Although not presented in a table, it is perhaps worth noting that the five social setting attendance variables were significantly inter-correlated. For males, the correlations ranged from .33 to .74, with a mean correlation of .48. Similarly, the range of correlations for females spanned from .31 to .77, with a mean correlation of .45. For both genders, the largest correlation was between attendance at large private parties and attendance at small private parties.
Unprotected intercourse when not drunk or high
For males, the likelihood ratio chi-square (henceforth, just LR χ2) was not significant, χ2(7) = 7.60, p = .369. Thus, these model results will not be discussed further. For females, the LR χ2 was significant, χ2(7) = 38.02, p < .001, indicating that the full model (with all predictors and covariates) was superior to the intercept-only model. With regard to the social setting predictors, greater attendance at fraternity/sorority parties (Exp B = .84, p = .001, 95% confidence interval [CI] for Exp B = [.76, .93]) and large private parties (Exp B = .87, p = .031, 95% CI for Exp B = [.76, .99]) was associated with more frequent unprotected intercourse. For every one-unit increase in fraternity/sorority party attendance, there was, on average, a .84-unit increase in unprotected sex, controlling for the other predictors and covariates. Similarly, for every one-unit increase in attendance at large private parties, there was, on average, a .87-unit increase in unprotected sex, controlling for the other variables in the model.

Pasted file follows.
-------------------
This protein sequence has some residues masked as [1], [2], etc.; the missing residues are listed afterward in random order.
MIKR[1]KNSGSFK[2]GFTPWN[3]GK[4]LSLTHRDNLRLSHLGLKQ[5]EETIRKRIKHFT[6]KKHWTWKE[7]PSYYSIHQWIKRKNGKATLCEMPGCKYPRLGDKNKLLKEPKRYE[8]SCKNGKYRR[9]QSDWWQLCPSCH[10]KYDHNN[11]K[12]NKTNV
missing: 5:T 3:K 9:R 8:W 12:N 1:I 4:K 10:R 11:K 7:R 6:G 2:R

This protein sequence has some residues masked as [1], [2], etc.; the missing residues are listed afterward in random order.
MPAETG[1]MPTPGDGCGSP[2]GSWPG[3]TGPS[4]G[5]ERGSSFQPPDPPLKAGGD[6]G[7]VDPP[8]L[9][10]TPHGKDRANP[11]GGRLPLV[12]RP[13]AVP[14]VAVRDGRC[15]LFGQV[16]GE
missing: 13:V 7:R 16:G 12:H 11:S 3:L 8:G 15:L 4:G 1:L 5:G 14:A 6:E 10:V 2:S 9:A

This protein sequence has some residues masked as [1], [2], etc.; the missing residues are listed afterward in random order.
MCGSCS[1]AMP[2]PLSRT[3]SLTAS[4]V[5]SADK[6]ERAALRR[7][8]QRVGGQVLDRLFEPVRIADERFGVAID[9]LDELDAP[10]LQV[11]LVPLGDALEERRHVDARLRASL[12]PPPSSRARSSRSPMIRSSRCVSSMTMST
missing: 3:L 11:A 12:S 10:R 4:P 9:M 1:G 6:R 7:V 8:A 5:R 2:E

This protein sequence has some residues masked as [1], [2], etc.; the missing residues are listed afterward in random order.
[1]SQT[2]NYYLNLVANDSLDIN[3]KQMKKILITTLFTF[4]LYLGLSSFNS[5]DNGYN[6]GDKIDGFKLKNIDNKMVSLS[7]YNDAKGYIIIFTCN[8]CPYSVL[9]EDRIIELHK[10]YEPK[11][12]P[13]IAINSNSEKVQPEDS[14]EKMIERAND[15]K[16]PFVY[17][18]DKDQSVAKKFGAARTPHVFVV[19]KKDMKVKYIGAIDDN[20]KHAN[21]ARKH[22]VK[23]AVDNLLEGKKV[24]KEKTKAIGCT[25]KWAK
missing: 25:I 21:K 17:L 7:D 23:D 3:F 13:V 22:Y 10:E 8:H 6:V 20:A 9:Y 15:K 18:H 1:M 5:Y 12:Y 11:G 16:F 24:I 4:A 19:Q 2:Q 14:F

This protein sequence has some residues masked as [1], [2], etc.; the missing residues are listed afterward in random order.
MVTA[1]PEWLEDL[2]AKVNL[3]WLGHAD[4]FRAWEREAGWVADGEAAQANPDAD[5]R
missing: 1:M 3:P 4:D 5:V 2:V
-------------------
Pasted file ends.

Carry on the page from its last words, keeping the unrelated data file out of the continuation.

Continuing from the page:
Unprotected intercourse when drunk or high
For males, the full model was significant, χ2(7) = 14.63, p = .041. The sole significant predictor was frequency of attendance at bars without dance floors (Exp B = 1.16, p = .043, 95% CI for Exp B = [1.01, 1.35]), indicating that more frequent attendance in this setting was associated with higher levels of unprotected sex. For females, the full model was also significant, χ2(7) = 89.46, p < .001. Similar to the “not drunk or high” context, greater attendance at fraternity/sorority parties was associated with more frequent unprotected sex (Exp B = .91, p = .015, 95% CI for Exp B = [.84, .98]).
Casual sex when not drunk or high